Ketevan Janashia, Ana Chikviladze, Aleksandre Ramishvili, Levan Mikeladze


Studies have shown that first-year medical students, experience psychological stress and, in some cases, mental illness due to new environments and stressful study regimes of the medical universities. An experimental study was conducted on first and next (2-3) year medical students of both genders. In the acute stress-recognized virtual model, participants were exposed to two increasing complexity visual tasks. Some derivative indices: correct answers in percent (CA%), reaction sustainability (RS), and functional ability level (FAL) were calculated based on the reaction time measures during simple and complex sensorimotor reactions (SSMRT, CSMRT). For statistical analysis ANOVA and Bonferroni correction t-test was used. No significant differences were found in mental activity between the two genders in 2-3 year medical students, except for CA% in the males' group during CSMRT which indicates that males concentrate well; There were significant differences in parameters of SSMRT (RS; CA%) and CSMRT (RS; FAL; CA%) between first-year males and females; Significant differences were found also in parameters of SSMRT (RS; CA%) and CSMRT (FAL; CA%) between first and next-year medical students in the females' group and no significant differences between first and next-year medical students in males group. Seems independent of gender, in 2-3 year medical students the sensorimotor and cognitive abilities are almost the same. The better mental performance parameters in the male group of first-year students can be explained only by the presence of certain stress in the female group, which can be related to the difficulty adapting to new environments and stressful learning regimes. In addition, male students are able to concentrate better compared to females on acute visual stress. Our results contribute to a better understanding of the psychophysiology of mental activity and further demonstrate how a virtual model can be used to investigate acute cognitive stress effects.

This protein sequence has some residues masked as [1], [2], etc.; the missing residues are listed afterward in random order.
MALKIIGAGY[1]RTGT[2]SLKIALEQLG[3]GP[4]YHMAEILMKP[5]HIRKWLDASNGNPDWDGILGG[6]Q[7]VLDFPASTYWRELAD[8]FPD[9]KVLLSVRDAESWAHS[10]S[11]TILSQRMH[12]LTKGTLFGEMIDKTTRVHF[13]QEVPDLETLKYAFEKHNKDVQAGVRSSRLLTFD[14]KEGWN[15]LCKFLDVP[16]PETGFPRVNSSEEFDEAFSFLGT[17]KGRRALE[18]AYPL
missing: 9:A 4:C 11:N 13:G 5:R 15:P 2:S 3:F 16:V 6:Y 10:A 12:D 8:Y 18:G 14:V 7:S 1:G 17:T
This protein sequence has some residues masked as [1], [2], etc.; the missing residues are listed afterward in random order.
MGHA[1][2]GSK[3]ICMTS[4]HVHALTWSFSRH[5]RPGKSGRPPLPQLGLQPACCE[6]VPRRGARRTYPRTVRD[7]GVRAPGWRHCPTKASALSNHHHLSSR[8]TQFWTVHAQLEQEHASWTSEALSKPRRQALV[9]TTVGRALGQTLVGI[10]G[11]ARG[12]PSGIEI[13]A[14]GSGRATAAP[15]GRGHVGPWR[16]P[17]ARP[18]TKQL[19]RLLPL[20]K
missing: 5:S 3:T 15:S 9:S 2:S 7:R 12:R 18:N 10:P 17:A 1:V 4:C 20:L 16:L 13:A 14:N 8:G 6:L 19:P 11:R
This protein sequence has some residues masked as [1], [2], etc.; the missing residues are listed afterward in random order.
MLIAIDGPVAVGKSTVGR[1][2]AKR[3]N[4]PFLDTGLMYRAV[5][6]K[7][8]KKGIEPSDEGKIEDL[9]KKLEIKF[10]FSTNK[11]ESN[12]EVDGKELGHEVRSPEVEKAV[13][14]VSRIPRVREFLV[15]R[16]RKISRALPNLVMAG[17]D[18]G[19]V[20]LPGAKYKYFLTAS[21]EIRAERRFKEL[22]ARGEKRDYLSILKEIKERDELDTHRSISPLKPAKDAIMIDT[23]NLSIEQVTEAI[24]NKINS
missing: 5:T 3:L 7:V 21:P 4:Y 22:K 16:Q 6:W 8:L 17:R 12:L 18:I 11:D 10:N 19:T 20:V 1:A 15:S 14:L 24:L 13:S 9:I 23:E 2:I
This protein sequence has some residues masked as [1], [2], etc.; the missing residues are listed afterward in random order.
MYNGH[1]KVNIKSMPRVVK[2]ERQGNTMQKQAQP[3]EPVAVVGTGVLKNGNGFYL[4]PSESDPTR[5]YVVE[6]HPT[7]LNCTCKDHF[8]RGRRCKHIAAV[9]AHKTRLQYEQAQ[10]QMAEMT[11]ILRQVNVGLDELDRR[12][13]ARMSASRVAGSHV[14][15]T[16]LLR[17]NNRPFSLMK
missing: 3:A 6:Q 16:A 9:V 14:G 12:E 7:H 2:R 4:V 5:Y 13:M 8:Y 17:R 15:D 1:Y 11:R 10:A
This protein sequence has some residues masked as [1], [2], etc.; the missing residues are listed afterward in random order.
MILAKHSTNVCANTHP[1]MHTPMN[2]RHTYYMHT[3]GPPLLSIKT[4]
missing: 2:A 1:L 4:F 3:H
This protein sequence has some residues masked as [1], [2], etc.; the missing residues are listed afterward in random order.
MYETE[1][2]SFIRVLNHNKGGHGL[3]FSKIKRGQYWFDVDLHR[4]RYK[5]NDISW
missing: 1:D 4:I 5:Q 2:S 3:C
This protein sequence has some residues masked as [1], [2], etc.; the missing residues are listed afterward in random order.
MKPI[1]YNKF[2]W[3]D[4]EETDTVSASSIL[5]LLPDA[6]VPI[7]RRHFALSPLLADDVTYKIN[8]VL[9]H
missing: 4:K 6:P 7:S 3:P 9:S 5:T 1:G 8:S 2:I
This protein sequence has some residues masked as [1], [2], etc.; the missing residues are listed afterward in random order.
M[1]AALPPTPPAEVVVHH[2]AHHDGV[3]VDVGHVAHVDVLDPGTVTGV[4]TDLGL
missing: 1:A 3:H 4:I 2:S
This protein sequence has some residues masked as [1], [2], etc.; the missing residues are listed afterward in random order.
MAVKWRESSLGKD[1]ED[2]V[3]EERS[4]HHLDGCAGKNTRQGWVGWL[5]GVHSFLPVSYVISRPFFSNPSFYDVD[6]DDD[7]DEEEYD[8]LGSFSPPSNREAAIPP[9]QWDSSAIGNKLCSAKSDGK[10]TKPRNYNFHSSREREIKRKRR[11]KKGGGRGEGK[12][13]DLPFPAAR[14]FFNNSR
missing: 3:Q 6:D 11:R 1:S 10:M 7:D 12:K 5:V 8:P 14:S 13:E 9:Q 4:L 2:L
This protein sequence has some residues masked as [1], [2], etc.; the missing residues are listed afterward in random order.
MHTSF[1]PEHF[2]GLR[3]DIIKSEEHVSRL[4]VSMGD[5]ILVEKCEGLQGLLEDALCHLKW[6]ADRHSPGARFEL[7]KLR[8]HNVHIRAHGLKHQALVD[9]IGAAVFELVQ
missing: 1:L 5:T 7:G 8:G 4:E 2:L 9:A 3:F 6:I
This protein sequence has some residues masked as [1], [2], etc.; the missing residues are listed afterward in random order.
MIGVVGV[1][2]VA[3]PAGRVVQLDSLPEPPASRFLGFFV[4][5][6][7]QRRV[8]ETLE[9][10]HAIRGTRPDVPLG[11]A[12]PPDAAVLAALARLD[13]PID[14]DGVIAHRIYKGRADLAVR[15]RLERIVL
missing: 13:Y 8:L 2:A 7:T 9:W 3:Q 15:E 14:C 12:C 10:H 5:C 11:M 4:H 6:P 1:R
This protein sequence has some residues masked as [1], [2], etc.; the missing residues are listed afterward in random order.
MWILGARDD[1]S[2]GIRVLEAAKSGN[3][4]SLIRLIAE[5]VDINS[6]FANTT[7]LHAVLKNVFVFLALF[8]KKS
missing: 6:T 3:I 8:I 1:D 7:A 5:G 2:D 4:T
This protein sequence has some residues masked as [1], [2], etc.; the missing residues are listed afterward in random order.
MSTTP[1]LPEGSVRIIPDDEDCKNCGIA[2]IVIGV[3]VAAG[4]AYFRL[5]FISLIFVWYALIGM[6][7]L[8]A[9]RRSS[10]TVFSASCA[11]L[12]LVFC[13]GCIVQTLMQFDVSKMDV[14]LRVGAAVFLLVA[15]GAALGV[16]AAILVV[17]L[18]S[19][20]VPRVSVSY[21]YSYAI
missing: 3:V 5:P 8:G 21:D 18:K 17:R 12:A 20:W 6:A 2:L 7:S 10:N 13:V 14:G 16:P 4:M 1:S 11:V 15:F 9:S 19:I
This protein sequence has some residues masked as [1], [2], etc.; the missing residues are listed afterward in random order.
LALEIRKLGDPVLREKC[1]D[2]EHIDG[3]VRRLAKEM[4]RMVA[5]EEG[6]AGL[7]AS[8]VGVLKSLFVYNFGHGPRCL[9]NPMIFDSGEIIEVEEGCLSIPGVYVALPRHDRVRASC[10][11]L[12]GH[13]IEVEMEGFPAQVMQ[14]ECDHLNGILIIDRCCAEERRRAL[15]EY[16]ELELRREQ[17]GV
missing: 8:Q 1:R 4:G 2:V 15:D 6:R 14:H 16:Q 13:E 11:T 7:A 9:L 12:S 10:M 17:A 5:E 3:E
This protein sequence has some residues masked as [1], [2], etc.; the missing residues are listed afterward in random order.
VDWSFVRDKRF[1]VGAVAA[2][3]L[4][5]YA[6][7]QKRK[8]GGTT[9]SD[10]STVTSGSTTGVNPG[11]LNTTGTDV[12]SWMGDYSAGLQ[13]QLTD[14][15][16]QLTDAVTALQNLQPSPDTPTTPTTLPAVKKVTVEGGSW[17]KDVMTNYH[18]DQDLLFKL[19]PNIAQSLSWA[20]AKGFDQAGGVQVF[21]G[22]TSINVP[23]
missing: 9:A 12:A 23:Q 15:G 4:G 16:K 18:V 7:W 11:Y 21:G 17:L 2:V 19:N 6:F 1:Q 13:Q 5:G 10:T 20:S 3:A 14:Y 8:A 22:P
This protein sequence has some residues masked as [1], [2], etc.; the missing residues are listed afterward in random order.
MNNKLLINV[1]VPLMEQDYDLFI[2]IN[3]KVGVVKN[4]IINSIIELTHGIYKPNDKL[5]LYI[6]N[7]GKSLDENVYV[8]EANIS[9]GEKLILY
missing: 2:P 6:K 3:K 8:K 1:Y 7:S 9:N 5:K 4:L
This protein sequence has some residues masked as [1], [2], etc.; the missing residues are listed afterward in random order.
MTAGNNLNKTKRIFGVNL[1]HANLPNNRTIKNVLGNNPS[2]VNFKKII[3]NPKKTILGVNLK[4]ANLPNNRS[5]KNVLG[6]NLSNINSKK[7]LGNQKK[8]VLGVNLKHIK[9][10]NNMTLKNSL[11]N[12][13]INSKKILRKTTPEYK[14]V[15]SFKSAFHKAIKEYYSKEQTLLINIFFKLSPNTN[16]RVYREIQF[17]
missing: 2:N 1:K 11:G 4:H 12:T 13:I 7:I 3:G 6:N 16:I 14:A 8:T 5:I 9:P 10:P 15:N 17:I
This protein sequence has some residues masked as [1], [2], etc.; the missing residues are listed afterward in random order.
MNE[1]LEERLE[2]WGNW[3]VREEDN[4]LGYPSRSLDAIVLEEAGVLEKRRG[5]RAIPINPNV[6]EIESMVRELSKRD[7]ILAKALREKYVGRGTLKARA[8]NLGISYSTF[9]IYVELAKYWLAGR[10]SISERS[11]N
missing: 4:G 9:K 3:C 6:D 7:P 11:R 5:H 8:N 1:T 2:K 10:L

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acute cognitive stress, visual stimuli, simple and complex sensorimotor reactions time, mental activity

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DOI: http://dx.doi.org/10.46827/ejes.v9i8.4438


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